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# Standing Waves in a Finite Continuous Medium

We saw earlier, in Sections 5.2 and 294, that a small amplitude transverse wave on a uniform string, and a small amplitude longitudinal wave on an elastic rod, are both governed by the wave equation, which (in one dimension) takes the general form

 (361)

where represents the wave disturbance, and is a constant, with the dimensions of velocity, that is a property of the particular medium that supports the wave. Up to now, we have only considered media of finite length. That is, media that extend from (say) to . Generally speaking, we have encountered two distinct types of physical constraint that hold at the boundaries of such media. First, if a given boundary is fixed then the wave disturbance is constrained to be zero there. For instance, if the left boundary is fixed then . Second, if a given boundary is free then the spatial derivative of the disturbance (which usually corresponds to some sort of force) is constrained to be zero there. For instance, if the right boundary is free then . It follows that a fixed boundary corresponds to a node--that is, a point where the amplitude of the wave disturbance is always zero. On the other hand, a free boundary corresponds to an anti-node--that is, a point where the amplitude of the wave disturbance is always locally maximal. Consequently, the nodes and the anti-nodes of a wave, of definite wavelength, supported in a medium of finite length that has stationary boundaries (which can be either fixed or free) are constrained to be stationary. The only simple solution of the wave equation, (361), that has stationary nodes and anti-nodes is a standing wave of the general form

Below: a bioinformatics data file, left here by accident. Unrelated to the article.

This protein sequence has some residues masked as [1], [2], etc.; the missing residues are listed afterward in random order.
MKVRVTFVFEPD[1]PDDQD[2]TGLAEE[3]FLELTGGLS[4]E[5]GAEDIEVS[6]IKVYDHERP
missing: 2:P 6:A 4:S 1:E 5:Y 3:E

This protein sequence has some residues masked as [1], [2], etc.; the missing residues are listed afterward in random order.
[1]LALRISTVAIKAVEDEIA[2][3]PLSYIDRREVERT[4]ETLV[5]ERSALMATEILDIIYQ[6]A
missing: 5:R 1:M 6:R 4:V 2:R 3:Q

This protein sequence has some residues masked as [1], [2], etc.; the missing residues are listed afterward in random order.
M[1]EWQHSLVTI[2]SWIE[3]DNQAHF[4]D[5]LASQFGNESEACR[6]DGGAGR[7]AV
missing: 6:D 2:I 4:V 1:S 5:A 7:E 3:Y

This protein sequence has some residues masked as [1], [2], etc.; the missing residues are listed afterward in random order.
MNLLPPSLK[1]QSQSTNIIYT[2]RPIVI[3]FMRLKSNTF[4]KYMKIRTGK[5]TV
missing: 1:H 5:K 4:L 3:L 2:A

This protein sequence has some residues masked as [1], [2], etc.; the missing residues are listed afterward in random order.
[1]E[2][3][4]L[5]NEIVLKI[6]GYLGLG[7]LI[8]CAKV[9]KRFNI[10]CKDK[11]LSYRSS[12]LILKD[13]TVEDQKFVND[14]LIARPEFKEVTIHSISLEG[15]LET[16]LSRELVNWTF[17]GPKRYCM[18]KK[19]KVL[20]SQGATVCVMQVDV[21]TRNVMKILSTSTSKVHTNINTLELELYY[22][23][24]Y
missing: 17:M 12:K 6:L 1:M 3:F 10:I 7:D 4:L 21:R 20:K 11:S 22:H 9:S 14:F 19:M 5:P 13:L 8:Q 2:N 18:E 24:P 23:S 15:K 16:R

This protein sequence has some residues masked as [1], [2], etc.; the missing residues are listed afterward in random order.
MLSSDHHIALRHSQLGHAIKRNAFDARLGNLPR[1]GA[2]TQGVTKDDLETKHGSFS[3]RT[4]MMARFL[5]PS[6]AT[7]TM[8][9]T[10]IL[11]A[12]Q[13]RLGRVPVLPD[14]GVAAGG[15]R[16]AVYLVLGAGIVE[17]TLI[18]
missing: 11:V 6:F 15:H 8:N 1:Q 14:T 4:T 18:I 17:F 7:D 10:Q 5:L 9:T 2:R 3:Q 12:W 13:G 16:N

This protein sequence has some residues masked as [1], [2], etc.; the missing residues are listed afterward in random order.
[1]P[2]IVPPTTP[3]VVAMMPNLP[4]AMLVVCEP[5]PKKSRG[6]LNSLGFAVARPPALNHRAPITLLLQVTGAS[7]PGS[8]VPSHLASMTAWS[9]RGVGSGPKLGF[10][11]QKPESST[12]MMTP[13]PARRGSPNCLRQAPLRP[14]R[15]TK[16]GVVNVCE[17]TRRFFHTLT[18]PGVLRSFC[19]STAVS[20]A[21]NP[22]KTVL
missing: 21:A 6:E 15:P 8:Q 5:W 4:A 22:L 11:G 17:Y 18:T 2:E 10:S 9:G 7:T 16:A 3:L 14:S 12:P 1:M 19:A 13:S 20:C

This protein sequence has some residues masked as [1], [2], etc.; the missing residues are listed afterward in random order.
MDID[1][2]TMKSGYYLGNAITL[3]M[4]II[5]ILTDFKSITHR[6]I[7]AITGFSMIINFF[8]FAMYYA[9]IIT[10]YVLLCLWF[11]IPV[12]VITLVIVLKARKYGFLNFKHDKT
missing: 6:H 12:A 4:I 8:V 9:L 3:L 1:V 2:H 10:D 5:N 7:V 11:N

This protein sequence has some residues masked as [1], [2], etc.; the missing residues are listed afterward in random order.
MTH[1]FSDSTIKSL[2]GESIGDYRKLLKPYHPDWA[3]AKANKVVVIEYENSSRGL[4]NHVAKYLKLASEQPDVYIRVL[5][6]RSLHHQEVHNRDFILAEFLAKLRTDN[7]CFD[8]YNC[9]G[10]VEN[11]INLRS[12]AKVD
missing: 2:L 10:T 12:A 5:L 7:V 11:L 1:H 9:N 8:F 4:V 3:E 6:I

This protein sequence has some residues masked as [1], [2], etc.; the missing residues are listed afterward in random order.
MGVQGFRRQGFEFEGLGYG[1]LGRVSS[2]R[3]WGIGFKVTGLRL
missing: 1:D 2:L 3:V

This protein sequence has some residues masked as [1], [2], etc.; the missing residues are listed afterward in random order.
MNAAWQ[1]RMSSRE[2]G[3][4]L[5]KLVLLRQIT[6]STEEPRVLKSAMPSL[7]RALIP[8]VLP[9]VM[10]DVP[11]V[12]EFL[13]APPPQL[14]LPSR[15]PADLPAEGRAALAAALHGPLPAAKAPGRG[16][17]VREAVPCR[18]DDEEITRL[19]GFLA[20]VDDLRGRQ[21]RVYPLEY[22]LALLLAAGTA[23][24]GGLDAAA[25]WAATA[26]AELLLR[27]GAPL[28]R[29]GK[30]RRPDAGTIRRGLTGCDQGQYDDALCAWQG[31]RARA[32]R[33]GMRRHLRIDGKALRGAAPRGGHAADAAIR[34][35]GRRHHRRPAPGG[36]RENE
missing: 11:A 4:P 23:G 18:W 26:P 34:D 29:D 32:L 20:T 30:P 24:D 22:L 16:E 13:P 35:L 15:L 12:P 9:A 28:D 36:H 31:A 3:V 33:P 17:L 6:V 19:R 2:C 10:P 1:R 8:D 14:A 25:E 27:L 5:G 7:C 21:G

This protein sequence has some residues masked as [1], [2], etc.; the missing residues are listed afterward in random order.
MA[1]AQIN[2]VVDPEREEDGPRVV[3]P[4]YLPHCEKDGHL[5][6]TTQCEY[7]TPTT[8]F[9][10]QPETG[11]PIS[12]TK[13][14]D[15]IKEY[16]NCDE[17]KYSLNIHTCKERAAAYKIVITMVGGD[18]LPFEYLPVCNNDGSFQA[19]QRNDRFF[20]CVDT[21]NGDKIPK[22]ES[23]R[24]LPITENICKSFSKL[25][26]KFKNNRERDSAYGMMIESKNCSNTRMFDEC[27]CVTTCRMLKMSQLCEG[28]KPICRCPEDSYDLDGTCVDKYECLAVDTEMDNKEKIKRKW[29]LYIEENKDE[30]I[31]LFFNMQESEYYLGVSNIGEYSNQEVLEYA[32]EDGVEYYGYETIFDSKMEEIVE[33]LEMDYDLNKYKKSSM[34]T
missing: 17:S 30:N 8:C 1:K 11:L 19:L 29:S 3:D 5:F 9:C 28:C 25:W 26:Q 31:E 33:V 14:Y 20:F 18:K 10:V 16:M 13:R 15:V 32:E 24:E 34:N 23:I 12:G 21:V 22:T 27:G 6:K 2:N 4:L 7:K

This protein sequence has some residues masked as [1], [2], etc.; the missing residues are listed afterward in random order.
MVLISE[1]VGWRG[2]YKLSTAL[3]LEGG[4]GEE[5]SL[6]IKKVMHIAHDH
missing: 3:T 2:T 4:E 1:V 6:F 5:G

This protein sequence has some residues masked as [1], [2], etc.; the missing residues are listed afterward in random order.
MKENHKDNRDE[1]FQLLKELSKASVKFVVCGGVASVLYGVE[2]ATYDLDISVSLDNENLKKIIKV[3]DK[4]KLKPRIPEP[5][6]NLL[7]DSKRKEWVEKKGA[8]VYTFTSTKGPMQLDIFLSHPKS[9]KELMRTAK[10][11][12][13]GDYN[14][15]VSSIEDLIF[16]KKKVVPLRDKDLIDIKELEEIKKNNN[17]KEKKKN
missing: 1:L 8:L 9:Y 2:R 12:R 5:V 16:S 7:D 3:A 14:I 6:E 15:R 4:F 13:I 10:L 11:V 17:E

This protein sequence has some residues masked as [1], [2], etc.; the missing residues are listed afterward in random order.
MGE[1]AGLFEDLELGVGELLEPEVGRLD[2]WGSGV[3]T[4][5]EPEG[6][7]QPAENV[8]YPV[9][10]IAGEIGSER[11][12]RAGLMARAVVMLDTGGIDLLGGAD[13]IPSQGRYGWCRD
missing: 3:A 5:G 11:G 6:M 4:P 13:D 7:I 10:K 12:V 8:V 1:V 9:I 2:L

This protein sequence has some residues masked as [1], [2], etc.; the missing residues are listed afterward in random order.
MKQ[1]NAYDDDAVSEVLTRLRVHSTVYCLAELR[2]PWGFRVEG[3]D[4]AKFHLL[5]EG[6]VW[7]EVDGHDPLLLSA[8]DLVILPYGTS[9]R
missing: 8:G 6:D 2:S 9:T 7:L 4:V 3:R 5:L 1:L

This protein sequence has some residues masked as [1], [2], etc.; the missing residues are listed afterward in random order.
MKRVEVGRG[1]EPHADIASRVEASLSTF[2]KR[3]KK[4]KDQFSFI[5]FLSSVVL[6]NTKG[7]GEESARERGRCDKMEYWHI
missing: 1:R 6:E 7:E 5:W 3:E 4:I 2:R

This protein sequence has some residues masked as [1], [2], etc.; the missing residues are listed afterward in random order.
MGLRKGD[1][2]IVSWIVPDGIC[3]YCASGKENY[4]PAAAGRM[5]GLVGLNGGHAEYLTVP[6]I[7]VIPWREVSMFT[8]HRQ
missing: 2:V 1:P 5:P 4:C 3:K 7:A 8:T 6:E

(362)

The associated nodes are located at the values of that satisfy

 (363)

which implies that they are stationary, and also evenly spaced a distance apart, where is the wavelength. Moreover, the anti-nodes are situated halfway between the nodes. For example, suppose that both boundaries of the medium are fixed. It follows that the points and must each correspond to a node. This is only possible if the length of the medium, , is a half-integer number of wavelengths: that is, , where is a positive integer. We conclude that, in this case, the possible wavenumbers of standing wave solutions to the wave equation are quantized such that

 (364)

Moreover, the same is true if both boundaries are free. Finally, if one boundary is free, and the other fixed, then the quantization of wavenumbers takes the slightly different form

 (365)

Those standing wave solutions that satisfy the appropriate quantization criterion are known as the normal modes of the system. (See Chapter 4.) Moreover, substitution of Equation (362) into the wave equation, (361), yields the standing wave dispersion relation

 (366)

The fact that normal mode wavenumbers are quantized immediately implies that the associated oscillation frequencies are also quantized. Finally, because the wave equation is linear, the most general solution that satisfies the boundary conditions is a linear superposition of all of the normal modes. Such a solution has the appropriate node or anti-node at each of the boundaries, but does not necessarily have any stationary nodes or anti-nodes in the interior of the medium.

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Richard Fitzpatrick 2013-04-08